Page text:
Pelvic pain is different for each patient and occurs for different reasons. Generally, sources of pelvic pain fall into two categories: pain related to the menstrual cycle and pain related to other sources. One example of a menstrual-related source of pelvic pain is endometriosis, a condition where endometrial, or uterine-like, tissue grows outside of the uterus and can cause scar tissue, irritation and cysts. Another example would be uterine fibroids, non-cancerous growths in the muscle walls of the uterus that can cause pain and excessive bleeding.

The pelvic pain that is noncyclical and more constant is often a form of myalgia, or muscle pain, that can result from trauma, accidents, falls and sports injuries. Doing labor-intensive work can put a lot of pressure on the pelvic floor muscles and cause pelvic pain. We also see that the physical effects of childbearing can lead to pelvic pain.

In addition, some patients have PTSD from various traumatic experiences in their lives, which can cause the pelvic floor muscles to become hypertonic, or unable to relax. And patients who have a history of endometriosis or pelvic scarring due to adhesions or prior surgeries can have pelvic floor muscle spasms as well. Therefore, there is often more than just one cause for the pelvic pain.

How can I manage my pelvic pain?

Every patient has different needs and will have a unique treatment course. It’s important to find a pelvic pain specialist to help you understand the source of the pelvic pain and the best available treatments. Two key treatment approaches are pelvic floor physical therapy and pain management. In my practice, 70 to 75% of patients benefit from having pelvic floor physical therapy. Further treatment may include medicated vaginal suppositories, muscle relaxants, and nerve medications, as well as pelvic floor trigger point injections and nerve blocks.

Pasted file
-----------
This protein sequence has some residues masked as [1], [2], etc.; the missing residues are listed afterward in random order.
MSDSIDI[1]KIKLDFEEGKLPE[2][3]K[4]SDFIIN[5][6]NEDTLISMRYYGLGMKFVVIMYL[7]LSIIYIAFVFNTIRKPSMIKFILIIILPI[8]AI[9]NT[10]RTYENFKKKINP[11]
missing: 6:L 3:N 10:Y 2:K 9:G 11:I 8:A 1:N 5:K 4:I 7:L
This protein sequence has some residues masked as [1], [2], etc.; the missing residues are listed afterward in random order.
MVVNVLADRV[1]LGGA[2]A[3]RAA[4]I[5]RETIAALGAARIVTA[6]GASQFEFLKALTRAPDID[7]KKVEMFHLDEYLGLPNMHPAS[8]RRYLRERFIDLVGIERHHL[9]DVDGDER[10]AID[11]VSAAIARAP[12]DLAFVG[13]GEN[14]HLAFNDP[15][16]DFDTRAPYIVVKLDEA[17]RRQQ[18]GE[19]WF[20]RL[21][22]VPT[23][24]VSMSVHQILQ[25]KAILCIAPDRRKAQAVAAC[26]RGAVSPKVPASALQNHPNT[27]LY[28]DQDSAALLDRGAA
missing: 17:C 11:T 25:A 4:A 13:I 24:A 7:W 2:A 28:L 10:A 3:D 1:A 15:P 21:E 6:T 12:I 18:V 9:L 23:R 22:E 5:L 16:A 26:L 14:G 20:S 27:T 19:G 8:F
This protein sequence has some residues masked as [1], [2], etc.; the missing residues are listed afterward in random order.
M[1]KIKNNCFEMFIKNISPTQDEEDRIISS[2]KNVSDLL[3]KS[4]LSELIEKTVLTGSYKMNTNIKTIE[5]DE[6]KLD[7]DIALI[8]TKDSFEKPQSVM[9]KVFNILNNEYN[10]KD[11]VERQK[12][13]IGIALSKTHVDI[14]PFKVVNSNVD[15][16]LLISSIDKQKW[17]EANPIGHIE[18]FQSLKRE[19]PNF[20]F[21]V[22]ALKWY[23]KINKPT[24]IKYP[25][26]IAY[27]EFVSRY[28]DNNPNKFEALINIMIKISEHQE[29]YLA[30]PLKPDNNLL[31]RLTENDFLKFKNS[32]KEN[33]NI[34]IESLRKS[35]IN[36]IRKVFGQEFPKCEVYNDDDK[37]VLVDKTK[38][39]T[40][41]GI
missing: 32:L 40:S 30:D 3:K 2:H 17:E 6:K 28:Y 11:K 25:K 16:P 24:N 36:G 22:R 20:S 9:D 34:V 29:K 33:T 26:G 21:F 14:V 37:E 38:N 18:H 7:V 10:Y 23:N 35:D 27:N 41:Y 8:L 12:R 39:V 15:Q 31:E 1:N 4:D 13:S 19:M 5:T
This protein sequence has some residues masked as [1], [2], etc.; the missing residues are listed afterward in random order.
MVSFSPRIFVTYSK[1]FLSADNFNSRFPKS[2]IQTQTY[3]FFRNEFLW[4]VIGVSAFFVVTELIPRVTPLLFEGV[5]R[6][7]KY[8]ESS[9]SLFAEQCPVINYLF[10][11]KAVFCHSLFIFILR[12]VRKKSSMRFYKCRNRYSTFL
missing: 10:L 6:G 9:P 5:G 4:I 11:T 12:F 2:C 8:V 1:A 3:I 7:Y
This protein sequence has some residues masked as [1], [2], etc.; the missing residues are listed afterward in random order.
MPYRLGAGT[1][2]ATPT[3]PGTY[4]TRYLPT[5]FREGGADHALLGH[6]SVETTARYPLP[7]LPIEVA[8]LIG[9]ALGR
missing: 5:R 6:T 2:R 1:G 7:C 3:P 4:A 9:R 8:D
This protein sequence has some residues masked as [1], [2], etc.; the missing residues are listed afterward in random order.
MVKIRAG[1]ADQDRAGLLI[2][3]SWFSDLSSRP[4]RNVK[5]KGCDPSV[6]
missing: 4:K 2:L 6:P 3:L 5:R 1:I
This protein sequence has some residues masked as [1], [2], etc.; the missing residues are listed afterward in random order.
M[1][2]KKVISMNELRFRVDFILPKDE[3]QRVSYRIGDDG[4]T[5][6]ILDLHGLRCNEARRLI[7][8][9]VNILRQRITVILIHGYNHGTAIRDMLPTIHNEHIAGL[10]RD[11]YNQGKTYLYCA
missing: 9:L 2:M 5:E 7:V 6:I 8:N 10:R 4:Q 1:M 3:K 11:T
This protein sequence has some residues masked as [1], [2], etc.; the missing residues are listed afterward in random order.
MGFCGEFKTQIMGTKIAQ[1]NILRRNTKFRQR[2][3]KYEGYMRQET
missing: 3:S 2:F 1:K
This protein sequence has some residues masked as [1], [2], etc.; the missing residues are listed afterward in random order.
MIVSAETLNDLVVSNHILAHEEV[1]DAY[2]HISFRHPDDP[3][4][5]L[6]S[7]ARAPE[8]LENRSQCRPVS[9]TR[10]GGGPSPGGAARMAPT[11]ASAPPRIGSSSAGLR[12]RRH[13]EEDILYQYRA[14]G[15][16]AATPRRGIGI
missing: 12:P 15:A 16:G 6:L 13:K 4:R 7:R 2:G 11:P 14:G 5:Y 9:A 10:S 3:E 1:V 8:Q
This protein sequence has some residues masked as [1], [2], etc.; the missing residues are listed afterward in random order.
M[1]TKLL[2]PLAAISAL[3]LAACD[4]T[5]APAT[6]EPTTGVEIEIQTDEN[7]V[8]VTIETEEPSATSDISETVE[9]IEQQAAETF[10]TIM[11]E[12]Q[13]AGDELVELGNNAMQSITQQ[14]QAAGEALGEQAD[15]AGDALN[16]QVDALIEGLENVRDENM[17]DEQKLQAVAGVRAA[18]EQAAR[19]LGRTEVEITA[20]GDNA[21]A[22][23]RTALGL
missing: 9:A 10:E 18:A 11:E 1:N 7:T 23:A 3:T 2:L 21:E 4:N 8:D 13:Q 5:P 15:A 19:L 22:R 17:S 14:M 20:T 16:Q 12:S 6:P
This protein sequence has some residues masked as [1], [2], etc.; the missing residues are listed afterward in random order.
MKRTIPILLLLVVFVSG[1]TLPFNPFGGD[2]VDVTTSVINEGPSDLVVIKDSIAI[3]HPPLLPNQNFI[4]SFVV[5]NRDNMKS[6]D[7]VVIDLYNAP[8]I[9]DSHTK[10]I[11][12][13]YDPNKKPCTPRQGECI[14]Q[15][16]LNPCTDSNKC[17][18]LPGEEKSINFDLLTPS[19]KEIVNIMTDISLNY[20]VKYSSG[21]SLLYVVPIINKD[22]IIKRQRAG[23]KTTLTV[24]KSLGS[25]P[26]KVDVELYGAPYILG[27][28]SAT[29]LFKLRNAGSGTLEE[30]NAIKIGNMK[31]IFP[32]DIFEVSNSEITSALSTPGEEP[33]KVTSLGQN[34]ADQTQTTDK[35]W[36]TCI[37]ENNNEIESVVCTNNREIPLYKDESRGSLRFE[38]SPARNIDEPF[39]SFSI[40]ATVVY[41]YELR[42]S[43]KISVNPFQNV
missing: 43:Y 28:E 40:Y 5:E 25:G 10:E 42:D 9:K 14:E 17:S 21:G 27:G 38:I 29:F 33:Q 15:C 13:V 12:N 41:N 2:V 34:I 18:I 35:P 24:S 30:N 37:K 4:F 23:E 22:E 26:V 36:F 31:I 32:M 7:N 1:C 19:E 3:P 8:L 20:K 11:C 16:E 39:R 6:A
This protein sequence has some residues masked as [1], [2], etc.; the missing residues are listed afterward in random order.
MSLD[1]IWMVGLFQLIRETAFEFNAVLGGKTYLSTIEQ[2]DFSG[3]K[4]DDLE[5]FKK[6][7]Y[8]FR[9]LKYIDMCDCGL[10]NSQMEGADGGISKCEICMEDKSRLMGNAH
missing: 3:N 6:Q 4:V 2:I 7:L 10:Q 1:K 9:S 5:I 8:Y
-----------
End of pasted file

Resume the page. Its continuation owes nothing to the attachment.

What about kegels? Will they help with my pelvic pain?

Kegels are an exercise to tighten the pelvic floor. Whether or not they are appropriate for a patient depends on their specific condition and cause of the pelvic pain. For example, some patients suffer from pelvic organ prolapse, where organs like the bladder, rectum and uterus collapse into the vagina. Kegels may be useful for strengthening the pelvic area for this condition. Also, a patient who has incontinence — where they have difficulty controlling urine leakage — may benefit from kegels to provide support for the bladder.

I do not recommend kegels for patients experiencing significant pelvic pain, particularly if the pain is resulting from an already too-tight, or hypertonic, pelvic floor. In this case, kegels would aggravate, rather than relieve, the pain.

How will the new Pelvic Pain Center help patients?

The Pelvic Pain Center will help patients by bringing members of the care team — the gynecologist, the physical therapist and the anesthesiologist — all together in one office. This makes multidisciplinary care more accessible and convenient. Instead of waiting several weeks after the physician appointment for physical therapy, for example, the patient can see the physical therapist during the same visit. If needed, the patient could also access the anesthesia pain clinic on the same day. This way, there’s no delay in care and a faster path to pain relief.

Magdalena Anitescu, MD, PhD

Magdalena Anitescu, MD, PhD

Magdalena Anitescu, MD, PhD, is a leader in the field of anesthesia and interventional pain medicine.

Read more about Dr. Anitescu